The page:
This week’s “Cogill Wine and Film, A Perfect Pairing” podcast on reVolver Podcasts we toast Supreme Court Justice Ruth Bader Ginsburg, with Gary’s review of the film below. Appropriately, to pair we also discuss some of the most iconic female winemakers in the business, from Napa and Sonoma icons, Heidi Barret and Gina Gallo, to dear friend and talented winemaker for Stoller Family Wines, Melissa Burr, women in this industry thrive thanks to their whit, skill and God-given palates and talents.
To listen to the show, click here, or listen through your favorite podcast site, including Spotify, iTunes, IHeartRadio or Google Play.
Also, we are excited to share a special deal with a fantastic new wine website called Wine Access which features hand-selected, premium wines from across the globe. If you are looking for a few great bottles of bubbles to enjoy with this, or any film, Wine Access has offered our listeneners an incredible deal of 20% off their already well-priced selections, just by clicking here or going to their website, wineaccess.com/cogill.
The Notorious “RBG” or Ruth Bader Ginsburg is 85 years young, works out every day, enjoys a good bottle of red, and has been fighting for women’s rights in America since her early days at Harvard. She is also the subject of a remarkable documentary that is currently available on CNN who co-produced one of the best documentaries of the year. Magnolia Pictures (Todd Wagner, Mark Cuban) helped in distribution and partners with CNN on this enlightened film.
Directed by Betsy West and Julie Cohen, “RBG,” emphasizes the fact that becoming a lawyer, especially at Harvard, was mostly a boys club and they have the photos to prove it. Her small frame and high level of intellect never wavered as she eventually argued various cases in front of the Supreme Court before being sworn in as a member by Bill Clinton in 1993.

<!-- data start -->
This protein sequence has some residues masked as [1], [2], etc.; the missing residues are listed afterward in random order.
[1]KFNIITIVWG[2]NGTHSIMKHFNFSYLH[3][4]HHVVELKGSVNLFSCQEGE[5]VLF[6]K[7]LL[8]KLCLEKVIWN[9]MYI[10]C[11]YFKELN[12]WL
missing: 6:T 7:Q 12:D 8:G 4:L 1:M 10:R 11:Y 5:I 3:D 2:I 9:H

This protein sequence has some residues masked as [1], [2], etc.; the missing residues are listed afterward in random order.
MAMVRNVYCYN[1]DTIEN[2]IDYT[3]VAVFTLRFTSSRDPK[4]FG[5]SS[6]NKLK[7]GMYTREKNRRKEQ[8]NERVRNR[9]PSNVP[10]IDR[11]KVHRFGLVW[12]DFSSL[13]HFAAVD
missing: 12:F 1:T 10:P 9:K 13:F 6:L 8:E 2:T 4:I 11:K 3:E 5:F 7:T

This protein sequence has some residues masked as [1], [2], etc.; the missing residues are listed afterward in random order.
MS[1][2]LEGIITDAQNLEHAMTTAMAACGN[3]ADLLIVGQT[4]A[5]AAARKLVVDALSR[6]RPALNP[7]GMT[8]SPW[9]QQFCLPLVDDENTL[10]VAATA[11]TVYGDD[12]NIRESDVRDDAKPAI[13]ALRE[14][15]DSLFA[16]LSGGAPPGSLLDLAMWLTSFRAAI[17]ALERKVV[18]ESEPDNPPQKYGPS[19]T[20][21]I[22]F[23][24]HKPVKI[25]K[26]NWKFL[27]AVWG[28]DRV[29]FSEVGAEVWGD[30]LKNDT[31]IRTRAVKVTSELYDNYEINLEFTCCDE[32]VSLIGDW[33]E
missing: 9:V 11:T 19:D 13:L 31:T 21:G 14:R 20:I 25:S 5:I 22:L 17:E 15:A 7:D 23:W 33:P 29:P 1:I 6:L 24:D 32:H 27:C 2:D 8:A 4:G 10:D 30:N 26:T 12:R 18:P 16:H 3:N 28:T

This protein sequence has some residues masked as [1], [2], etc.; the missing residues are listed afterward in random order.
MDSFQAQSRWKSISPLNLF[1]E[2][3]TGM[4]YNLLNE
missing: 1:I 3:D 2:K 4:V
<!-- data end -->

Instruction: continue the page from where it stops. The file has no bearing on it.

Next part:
Listening to Ginsburg mentor and speak to young women is especially satisfying in “RBG” because it offers a sense of sanity and generosity in a current environment that seems much more focused on the circus of lying and bullying. She is a breath of intelligent, fresh air, and the film constantly makes the point that the loudest voice in the room is rarely the sharpest.
And when Ruth speaks or writes, it’s filled with such wisdom it makes you sit up and take notice. She is a force of nature that smiles, looks you in the eye, and tells you the truth even if the truth hurts.
I read a recent review of “RBG” by a film critic who leans far to the right and argued the case that the film was poorly made, even boring because there is nothing terribly exciting to watch about such a soft-spoken member of the Supreme Court. I disagree. To be subtle on film is to be powerful. The life and times of Ruth Bader Ginsburg never needed a bullhorn and never will.
“RBG” is an Oscar contender, it’s that good.